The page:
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Women: Does Marriage Make You Fat?

A recently published study found married women are fatter than unmarried women. I'm been warning my clients of the fairer sex for years: "Ladies... He's going to 'plump you up'!" (using my best "Saturday Night Live" Arnold Schwarzenegger imitation) if you're not careful. And I have a whole chapter of tips and strategies to help in my book, Diet Simple.

My client, Linda, who successfuly lost thirty pounds and kept it off for years, is in the public eye almost daily. When she married her German husband about ten years ago, who insisted on drinking whole milk instead of skim, dining regularly on sausages and wienerschnitzel, and who did most of the cooking in the house, I could see it coming. And weight yo-yo'ing has been a problem for her ever since. But Linda's fate was easy to predict, given the circumstances.

There are other not-so-obvious examples of my married clients who often gained weight immediately after the wedding and who have a harder time losing weight than their unmarried counterparts - whether they've been divorced, widowed, or never married - makes no difference. And this study, published in the Journal of Women's Health, backs up my own observations during my 25+ years in private practice. The study showed that not only were married women more overweight, they drank more alcohol and had higher blood pressure, too. Could marriage be bad for your health? Well, I wouldn't go that far... But, here are some tips and strategies to prevent you from gaining marriage girth:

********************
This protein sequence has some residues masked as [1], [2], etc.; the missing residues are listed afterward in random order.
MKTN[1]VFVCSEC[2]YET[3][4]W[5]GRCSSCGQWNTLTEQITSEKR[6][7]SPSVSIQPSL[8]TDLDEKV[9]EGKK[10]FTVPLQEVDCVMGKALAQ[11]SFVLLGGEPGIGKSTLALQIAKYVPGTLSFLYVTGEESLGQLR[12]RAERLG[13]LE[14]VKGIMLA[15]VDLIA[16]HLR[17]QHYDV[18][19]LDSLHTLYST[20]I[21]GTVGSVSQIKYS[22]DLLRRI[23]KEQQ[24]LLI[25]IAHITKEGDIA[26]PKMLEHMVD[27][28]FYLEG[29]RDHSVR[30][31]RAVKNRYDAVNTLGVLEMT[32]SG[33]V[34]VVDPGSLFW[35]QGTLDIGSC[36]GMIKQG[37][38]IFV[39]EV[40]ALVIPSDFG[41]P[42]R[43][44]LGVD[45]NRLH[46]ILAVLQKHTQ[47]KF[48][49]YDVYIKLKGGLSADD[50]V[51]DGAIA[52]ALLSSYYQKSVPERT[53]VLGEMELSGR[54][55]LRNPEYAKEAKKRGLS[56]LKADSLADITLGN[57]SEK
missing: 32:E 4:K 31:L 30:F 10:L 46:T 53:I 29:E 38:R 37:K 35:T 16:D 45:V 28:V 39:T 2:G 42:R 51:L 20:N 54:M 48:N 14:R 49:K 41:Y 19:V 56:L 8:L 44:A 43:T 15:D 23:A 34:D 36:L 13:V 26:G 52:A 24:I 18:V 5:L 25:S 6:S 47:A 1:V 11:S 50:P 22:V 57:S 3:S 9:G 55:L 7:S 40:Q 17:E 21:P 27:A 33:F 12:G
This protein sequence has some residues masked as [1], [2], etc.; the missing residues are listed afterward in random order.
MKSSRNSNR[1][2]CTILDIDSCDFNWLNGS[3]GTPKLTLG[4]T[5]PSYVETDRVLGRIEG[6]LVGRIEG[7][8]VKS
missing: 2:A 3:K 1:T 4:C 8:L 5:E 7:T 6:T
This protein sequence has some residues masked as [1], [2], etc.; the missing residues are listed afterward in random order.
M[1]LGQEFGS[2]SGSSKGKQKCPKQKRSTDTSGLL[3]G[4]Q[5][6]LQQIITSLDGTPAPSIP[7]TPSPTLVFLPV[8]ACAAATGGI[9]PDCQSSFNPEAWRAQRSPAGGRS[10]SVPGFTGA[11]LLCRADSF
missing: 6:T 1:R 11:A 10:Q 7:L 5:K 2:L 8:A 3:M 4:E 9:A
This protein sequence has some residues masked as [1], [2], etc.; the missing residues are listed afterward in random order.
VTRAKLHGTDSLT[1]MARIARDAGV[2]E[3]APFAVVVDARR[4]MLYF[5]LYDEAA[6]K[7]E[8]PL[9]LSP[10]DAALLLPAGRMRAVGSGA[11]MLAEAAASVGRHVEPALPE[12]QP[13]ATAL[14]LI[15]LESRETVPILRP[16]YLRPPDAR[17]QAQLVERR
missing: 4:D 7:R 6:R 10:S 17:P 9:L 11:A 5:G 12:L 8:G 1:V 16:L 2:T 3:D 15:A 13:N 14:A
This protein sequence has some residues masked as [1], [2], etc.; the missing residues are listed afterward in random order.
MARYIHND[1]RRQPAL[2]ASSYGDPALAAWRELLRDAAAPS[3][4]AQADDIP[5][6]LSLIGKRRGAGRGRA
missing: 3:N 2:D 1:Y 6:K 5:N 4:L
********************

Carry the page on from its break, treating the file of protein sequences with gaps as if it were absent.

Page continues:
1) Keep in mind that your husband may be 50% heavier or even twice your size and need twice your calories (so you may only need to eat two-thirds or only half of what he eats),

2) Cook veggie-centric meals and soups so that both you and your husband are naturally eating fewer calories; he can always get seconds and eat more of the fattening parts of the meal,

3) If you get home earlier from work, don't wait for your husband to eat a full meal together. Eat a snack when you're hungry, and perhaps save the salad or the veggies you prepared and a little protein to eat with him, while he eats the full meal,

4) Take turns exercising. My client, Vickie, was too busy with her children before and after school to exercise. But then she and her husband decided they should trade duties. Her husband agreed to take care of the kids in the morning so that Vickie could exercise then, and he agreed to exercise in the evening, which helped him reduce work stress anyway.

Of course, all kidding aside, marriage doesn't have to have these negative health consequences. But caveat emptor!